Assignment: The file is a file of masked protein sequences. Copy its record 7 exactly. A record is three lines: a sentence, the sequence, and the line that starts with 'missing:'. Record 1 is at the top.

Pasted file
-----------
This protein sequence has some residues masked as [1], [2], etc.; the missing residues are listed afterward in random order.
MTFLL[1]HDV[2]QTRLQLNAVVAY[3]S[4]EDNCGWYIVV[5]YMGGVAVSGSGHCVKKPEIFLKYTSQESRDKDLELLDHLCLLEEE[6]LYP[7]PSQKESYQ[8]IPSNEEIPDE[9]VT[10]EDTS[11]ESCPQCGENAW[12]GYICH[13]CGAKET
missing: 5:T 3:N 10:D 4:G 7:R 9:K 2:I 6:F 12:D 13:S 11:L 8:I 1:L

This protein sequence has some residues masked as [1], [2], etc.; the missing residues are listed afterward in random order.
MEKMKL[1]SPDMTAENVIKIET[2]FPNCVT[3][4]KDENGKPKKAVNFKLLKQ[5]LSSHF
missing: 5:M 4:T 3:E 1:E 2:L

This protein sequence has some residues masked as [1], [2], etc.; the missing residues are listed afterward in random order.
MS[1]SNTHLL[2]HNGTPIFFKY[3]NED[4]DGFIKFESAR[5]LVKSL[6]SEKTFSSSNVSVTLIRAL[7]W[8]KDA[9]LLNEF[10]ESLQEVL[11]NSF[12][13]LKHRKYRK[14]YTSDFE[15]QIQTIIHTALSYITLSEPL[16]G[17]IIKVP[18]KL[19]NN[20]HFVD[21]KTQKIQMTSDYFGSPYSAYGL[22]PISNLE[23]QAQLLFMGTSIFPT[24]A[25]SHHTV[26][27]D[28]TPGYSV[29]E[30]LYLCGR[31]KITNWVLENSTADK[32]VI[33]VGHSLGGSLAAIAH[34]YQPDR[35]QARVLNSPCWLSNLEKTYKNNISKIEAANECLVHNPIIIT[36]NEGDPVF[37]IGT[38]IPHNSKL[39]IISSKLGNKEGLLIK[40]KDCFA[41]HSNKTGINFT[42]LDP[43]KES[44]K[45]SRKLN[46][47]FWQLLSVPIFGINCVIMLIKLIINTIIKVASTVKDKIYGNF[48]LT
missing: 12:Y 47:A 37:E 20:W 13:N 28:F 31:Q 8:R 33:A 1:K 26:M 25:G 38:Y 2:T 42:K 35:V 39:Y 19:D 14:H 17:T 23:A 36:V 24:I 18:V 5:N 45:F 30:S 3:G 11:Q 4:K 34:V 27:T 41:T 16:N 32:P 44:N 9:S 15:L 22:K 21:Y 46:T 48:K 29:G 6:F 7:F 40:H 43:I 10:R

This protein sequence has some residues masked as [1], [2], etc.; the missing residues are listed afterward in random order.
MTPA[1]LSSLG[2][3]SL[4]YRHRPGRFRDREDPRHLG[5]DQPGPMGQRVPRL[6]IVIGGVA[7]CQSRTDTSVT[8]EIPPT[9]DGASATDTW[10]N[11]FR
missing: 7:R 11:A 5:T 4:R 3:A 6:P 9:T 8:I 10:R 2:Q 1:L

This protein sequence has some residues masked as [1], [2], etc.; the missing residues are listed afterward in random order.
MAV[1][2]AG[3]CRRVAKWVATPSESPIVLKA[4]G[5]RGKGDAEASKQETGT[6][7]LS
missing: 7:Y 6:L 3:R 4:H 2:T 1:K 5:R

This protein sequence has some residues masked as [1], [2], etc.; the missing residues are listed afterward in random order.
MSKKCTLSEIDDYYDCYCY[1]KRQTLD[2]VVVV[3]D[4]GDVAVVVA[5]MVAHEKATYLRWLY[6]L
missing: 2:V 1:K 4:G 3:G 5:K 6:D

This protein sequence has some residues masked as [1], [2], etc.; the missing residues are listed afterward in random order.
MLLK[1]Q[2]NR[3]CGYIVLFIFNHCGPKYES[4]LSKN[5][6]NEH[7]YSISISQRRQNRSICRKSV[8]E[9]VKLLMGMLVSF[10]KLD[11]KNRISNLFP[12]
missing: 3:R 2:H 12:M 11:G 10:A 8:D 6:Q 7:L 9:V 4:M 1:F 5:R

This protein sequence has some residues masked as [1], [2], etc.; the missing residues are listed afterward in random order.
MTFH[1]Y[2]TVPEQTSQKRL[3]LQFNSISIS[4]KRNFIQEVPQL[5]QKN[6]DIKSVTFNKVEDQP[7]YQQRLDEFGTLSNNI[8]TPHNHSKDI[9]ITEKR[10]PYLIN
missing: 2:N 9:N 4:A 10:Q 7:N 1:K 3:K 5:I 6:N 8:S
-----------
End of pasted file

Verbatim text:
This protein sequence has some residues masked as [1], [2], etc.; the missing residues are listed afterward in random order.
MLLK[1]Q[2]NR[3]CGYIVLFIFNHCGPKYES[4]LSKN[5][6]NEH[7]YSISISQRRQNRSICRKSV[8]E[9]VKLLMGMLVSF[10]KLD[11]KNRISNLFP[12]
missing: 3:R 2:H 12:M 11:G 10:A 8:D 6:Q 7:L 9:V 4:M 1:F 5:R